Like many before me, when I first came to NA I was exhausted, beat up and empty. I did not trust my own instincts, and I had no idea how to ask for help. I was confused when first confronted with the 12 Steps and all those references to a Higher Power and God … I did not grow up with any religion at all, so I really did not know what to make of all that. Would I have to become a Christian to stay clean? Would I be expected to go to church? My family is Jewish, maybe I should go to temple?? So many questions! Thankfully I found a sponsor early on who helped me find some answers. Getting in touch with my Higher Power is not the same thing as believing in God, although that’s what many choose to call their Higher Power. For me, my Higher Power is the force in my life that does not want me to suffer in active addiction any longer. It’s the sun on my face, the hugs I get when I walk into a meeting, the joy I experience in helping a newcomer. It’s about being a part of a bigger whole, which then fills the hole inside of me. No one in NA has ever told me to go to church or to follow the teachings of any religious organization. I have been advised to pray and meditate. For me this means taking time out of a busy day to sit quietly with my thoughts, allowing myself time to be grateful for all the good things that have happened in my life since I’ve been clean, thankful for the love and support I have received. My prayers start with saying thank you to my Higher Power, and end with asking for the honesty, open mindedness and willingness to know what my Higher Power’s will is for me and the power to carry it out. Sometimes what comes in between is a hot mess of sorrow and pain, sometimes it’s more gratitude, and sometimes my only prayer is “God damn it!” I don’t mind if others want to talk about the importance of God and their own religion in their recovery journeys, just like they don’t mind if I don’t. I love that NA is a spiritual program and has taught me how to feel connected to something greater than myself, without ever making me feel like I had to follow any religious teachings. I’d love to hear other people’s experiences with the spiritual nature of our fellowship, so that newcomers can see that they don’t have to be afraid of “the God thing” that still keeps so many from taking these steps. Please leave a comment below!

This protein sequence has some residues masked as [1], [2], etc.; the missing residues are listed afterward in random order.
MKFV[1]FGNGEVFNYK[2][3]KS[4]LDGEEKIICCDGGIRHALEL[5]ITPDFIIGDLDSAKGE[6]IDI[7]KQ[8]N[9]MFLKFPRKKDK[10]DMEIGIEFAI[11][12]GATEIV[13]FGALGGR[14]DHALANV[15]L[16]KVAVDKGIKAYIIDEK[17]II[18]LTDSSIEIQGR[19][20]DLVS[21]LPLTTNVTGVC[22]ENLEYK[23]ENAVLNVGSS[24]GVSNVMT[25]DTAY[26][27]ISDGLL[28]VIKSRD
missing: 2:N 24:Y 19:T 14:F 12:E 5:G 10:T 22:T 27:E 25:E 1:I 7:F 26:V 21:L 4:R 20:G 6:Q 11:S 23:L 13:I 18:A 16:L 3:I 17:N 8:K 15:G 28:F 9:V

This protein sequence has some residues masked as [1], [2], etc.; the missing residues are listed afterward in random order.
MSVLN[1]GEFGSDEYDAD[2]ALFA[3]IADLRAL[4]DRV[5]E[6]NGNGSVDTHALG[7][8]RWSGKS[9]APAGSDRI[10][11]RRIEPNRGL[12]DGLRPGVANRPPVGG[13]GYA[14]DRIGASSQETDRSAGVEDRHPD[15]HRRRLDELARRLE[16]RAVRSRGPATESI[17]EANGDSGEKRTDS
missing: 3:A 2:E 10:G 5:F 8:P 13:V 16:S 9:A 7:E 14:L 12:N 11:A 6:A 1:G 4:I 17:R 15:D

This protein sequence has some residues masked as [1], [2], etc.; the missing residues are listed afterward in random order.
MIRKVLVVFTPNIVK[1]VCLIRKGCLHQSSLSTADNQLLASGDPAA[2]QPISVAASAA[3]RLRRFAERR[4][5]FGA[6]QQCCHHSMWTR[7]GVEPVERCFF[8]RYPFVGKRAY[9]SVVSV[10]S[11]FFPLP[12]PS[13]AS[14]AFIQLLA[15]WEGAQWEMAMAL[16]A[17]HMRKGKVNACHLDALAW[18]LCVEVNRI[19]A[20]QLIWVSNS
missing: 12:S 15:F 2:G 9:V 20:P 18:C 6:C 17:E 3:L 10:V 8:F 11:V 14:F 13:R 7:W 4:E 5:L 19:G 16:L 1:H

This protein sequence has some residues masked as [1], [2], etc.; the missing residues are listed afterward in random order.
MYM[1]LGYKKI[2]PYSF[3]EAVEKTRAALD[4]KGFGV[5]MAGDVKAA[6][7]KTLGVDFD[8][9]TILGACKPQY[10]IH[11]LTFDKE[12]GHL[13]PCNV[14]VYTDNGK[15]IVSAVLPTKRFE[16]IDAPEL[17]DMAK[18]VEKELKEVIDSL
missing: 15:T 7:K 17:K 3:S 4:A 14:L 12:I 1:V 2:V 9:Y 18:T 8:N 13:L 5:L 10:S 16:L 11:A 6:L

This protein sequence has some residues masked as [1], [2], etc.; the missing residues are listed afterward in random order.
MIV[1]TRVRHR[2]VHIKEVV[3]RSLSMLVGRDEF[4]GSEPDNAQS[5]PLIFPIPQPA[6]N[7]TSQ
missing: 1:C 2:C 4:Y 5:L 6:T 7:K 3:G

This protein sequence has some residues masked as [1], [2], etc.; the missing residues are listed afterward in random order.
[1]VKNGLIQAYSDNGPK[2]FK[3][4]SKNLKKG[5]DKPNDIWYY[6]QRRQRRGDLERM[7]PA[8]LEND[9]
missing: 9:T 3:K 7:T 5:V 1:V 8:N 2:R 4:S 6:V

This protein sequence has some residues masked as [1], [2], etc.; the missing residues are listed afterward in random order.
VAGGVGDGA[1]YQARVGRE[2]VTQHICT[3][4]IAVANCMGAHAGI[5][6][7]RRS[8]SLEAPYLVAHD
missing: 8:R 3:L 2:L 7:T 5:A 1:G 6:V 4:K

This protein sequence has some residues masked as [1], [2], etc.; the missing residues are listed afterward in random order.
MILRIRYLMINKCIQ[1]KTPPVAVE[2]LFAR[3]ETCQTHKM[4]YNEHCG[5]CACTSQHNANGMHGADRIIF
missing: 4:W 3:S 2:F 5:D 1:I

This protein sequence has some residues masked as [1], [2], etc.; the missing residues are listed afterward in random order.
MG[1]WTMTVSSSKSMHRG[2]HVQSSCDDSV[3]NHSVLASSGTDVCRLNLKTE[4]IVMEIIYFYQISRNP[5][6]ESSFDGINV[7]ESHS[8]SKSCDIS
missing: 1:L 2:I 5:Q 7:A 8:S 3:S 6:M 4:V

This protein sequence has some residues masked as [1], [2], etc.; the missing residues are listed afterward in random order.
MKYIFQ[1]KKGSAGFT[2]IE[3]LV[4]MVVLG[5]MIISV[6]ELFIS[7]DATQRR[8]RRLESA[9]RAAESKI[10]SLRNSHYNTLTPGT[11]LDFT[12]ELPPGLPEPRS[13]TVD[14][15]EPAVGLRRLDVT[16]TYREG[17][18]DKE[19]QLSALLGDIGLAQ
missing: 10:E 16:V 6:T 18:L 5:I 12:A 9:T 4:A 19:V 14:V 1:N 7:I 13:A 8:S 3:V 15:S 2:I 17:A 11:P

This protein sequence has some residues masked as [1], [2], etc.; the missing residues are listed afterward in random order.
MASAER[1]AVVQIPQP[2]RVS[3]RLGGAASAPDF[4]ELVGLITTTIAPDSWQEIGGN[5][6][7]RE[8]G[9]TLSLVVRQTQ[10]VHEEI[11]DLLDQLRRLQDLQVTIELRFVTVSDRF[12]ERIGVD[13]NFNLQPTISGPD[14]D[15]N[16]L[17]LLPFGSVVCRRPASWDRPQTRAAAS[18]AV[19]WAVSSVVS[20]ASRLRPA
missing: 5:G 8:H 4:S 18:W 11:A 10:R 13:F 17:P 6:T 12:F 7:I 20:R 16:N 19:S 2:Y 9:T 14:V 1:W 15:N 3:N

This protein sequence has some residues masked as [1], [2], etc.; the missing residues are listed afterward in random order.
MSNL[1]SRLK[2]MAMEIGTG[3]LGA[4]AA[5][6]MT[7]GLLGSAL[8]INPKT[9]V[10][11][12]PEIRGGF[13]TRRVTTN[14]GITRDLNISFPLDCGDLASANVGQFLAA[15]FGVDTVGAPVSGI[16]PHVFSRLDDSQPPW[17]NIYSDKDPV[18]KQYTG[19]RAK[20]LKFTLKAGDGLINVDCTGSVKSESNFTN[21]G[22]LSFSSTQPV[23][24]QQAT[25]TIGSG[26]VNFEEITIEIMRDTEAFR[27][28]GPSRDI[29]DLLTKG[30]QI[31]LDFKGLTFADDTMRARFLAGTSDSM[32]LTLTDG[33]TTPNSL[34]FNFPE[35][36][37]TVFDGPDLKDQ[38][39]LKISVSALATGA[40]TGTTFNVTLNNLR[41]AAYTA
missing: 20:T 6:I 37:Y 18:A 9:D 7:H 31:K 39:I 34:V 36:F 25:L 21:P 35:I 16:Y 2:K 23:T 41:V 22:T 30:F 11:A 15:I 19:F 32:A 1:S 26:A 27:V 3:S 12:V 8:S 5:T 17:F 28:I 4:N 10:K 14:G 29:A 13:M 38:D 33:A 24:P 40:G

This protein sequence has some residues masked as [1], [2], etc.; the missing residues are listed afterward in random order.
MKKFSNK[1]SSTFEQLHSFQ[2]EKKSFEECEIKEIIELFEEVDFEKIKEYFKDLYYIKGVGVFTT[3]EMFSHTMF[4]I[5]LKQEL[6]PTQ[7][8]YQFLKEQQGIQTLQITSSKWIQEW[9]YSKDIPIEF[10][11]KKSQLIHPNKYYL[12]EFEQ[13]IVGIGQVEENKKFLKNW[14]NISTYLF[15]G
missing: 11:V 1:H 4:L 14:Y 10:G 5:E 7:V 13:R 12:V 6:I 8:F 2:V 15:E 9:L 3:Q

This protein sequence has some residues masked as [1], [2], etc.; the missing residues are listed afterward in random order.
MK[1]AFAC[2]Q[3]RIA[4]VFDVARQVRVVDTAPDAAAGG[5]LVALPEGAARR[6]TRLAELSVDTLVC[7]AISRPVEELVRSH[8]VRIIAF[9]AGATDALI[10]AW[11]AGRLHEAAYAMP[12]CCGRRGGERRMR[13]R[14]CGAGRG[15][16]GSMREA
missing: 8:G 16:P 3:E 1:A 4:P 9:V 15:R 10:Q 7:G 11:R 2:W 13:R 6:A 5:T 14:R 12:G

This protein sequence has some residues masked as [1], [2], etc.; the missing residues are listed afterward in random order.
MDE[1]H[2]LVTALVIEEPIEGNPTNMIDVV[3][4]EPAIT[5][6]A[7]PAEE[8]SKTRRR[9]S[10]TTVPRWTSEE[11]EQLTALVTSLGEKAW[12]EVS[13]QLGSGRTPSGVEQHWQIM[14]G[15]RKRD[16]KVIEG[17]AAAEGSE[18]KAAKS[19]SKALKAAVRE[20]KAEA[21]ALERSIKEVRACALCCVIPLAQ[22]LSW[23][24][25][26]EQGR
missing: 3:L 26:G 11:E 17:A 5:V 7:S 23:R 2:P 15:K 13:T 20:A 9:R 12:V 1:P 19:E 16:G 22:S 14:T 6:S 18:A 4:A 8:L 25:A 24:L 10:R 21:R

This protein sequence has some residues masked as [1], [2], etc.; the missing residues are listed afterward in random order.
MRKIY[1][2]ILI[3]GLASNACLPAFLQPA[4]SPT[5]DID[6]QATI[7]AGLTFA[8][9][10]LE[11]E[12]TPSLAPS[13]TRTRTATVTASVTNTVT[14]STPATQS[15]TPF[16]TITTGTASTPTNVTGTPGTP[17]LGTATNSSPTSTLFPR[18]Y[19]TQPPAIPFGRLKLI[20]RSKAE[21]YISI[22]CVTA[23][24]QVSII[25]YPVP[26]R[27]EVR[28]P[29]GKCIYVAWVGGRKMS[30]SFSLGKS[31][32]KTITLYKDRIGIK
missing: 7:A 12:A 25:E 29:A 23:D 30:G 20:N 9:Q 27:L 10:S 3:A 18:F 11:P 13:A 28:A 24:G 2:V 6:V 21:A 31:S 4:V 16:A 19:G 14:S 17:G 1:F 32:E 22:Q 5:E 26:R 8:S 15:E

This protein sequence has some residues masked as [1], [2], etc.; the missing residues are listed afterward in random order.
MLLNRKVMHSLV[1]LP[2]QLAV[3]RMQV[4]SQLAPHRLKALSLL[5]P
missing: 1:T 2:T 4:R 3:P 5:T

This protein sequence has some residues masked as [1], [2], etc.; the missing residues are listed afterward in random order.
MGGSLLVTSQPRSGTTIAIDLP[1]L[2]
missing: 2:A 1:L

3 thoughts on “A spiritual, not religious program”
My mother was Catholic my father was Jewish so I grew up resenting pretty much all religions because if I chose one religion the other parent was damn I thought if there was a God it was crappy god. Through my life I’ve been in search of some type of spirituality which to me means a connection. Through my recovery I’ve grown to believe that we are all connected and that there is a power that connects us all and that power can be tapped in to. I believe that Power brought me into NA and helps me stay clean every day. I also believe that connecting with people and the environment surrounding me is mostly what life is all about.
Thanks for sharing. I can relate to this article so much. My mother did not force me or my siblings to choose a religion and I very grateful for that. I decided one day to attend a religious ceremony and the experience left a bad taste in my mouth for years. Narcotics Anonymous opened the door to true spirituality for me and for that, I will be forever grateful.
I came into the program an atheist and I’ve slowly come to believe in the universe, or a universal power that I call God (rather than explain it every time i pray). I feel the power most in NA meetings and when I’m connected to nature.
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